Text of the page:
Never in history have we been confronted with so much information, so much ignorance, and so many unknown factors at the same time, and never have we had to take so many relevant decisions under such uncertainty and time pressure. The uncertainties we face are not entirely quantifiable, and probability statistics will not help us to put a price tag on them. They are not complicated puzzles we can solve, but rather complex mysteries we can discover. And these uncertainties form part of the systems dynamic of every complex system. They will not go away, but rather require us to adopt a different attitude. There are several ways of dealing with such uncertainties. The most prominent way is to create a false illusion of control through increased regulatory efforts and more data. Another way is to start avoiding complexity through denial. A third prominent one is to adopt the so-called fight or flight mode. Either way, these approaches are insufficient and inappropriate for coping with non-linear, complex systems. They cause asymmetric shocks, Black Swan effects, uncontrollable exponential developments, unexpected knock-on effects, irreversible tipping points, and feedback loops that nobody can foresee. Instead, we need to learn to ‘dance with’ or “ride” the system. This might require us to take a mental pause and embrace failure-friendly procedures that allow us to explore new territories and engage in outside-the-box thinking, where revision, critical public discourse, the introduction of new ideas, and a new paradigm become the game changers. We will then start to engage and deal with the dilemmas and paradoxes that will not go away, we will begin to accept that the unknown is part of any decision-making and is sharply distinguished from purely statistical probabilities, and we may end up with the capability to distinguish between “relevant” and “less relevant” issues. If this assessment is correct, then identifying singular cause-effect relations through isolated experimental and analytical designs that only rarely occur in complex living systems will provide us with little additional information to solve complex problems.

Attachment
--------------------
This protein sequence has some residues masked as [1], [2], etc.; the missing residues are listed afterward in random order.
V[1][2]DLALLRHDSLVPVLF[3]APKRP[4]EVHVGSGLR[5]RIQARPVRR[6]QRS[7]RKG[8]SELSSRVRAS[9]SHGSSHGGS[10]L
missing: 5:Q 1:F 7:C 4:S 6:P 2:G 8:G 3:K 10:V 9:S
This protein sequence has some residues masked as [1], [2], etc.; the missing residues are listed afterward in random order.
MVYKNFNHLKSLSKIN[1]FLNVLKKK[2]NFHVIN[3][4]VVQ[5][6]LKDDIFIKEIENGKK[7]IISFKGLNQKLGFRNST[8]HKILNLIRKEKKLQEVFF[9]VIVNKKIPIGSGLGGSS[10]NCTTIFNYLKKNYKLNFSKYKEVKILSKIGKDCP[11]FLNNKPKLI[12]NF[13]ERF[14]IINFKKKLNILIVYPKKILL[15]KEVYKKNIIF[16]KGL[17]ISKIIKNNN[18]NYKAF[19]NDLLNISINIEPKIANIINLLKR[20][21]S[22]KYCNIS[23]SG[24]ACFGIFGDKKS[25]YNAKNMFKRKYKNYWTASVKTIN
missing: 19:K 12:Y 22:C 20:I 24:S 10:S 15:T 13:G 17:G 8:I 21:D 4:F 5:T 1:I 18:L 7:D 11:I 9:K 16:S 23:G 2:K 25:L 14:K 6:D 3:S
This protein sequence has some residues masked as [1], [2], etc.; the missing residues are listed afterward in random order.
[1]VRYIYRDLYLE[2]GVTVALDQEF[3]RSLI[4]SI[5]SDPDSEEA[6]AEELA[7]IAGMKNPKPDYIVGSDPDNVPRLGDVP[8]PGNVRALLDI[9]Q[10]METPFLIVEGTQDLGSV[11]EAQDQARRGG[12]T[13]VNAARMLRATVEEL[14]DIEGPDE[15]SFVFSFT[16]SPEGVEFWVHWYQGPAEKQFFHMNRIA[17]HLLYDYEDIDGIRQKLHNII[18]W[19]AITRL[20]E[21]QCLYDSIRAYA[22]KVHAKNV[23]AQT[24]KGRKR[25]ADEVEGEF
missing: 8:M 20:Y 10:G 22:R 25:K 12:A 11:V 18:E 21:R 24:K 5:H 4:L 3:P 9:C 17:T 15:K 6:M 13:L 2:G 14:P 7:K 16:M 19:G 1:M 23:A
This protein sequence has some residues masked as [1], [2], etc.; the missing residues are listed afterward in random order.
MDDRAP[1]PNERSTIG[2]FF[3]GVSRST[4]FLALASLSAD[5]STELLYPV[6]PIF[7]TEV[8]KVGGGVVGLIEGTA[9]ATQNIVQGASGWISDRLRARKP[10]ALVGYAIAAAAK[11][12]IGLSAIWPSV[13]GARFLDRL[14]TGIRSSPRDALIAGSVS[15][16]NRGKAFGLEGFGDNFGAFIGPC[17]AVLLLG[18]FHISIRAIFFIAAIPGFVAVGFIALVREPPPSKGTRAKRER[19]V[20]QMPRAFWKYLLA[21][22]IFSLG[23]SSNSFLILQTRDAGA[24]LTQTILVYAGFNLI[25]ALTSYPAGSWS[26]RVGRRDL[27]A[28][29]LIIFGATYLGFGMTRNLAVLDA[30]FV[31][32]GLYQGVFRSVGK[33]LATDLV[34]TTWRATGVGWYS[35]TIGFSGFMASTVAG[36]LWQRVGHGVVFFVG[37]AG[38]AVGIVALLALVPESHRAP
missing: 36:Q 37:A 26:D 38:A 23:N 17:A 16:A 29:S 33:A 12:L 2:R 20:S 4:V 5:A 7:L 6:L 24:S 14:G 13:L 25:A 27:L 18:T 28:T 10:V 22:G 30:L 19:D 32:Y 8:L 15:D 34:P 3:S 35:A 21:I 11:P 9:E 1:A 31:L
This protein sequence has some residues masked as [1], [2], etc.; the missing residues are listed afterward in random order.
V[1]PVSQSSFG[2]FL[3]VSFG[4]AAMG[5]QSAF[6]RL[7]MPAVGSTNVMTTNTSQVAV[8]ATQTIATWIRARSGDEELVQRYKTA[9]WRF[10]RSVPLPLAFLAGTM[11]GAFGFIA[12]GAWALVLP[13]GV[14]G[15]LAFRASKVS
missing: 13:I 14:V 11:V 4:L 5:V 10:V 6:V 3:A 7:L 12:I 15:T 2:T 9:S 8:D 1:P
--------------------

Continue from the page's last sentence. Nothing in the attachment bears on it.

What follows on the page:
Acknowledging this scenario, it will become more rational for our risk assessments to look into the future and identify so-called attractors. Attractors are like funnels that pull all of a system’s major variables towards the future, rather than these variables being pushed by singular causal links from the past. Our financial system, digitization, and shifts in our gravity of consciousness constitute such fundamental attractors.
4. Towards an anti-fragile economics: improving through failure
Living in a complex, connected and constrained world, in which non-linear, non-sequential effects prevail and interdependencies and multiple perspectives dominate, a world in which we have to operate within planetary boundaries and are equipped with imperfect information to change the course of history, we have a collective interest not only in moving out of the current crisis, but also in solving the associated problems that caused the crisis in the first place. The time after one asymmetric shock is quite literally the time before the next asymmetric shock. Acknowledging this, we can see that complex systems find their optimum not in an ever-increasing, expanding and streamlined throughput per time, referred to as efficiency (measured in global value chains), but rather in a balance between efficiency and resilience (measured in the amount of diversity and interconnectedness), sometimes called the anti-fragile zone. This zone describes a situation in which we can start to improve and gain from failure.
Graph 3: The anti-fragile zone: improving through failure
The question is: how does this anti-fragile zone translate into concrete steps?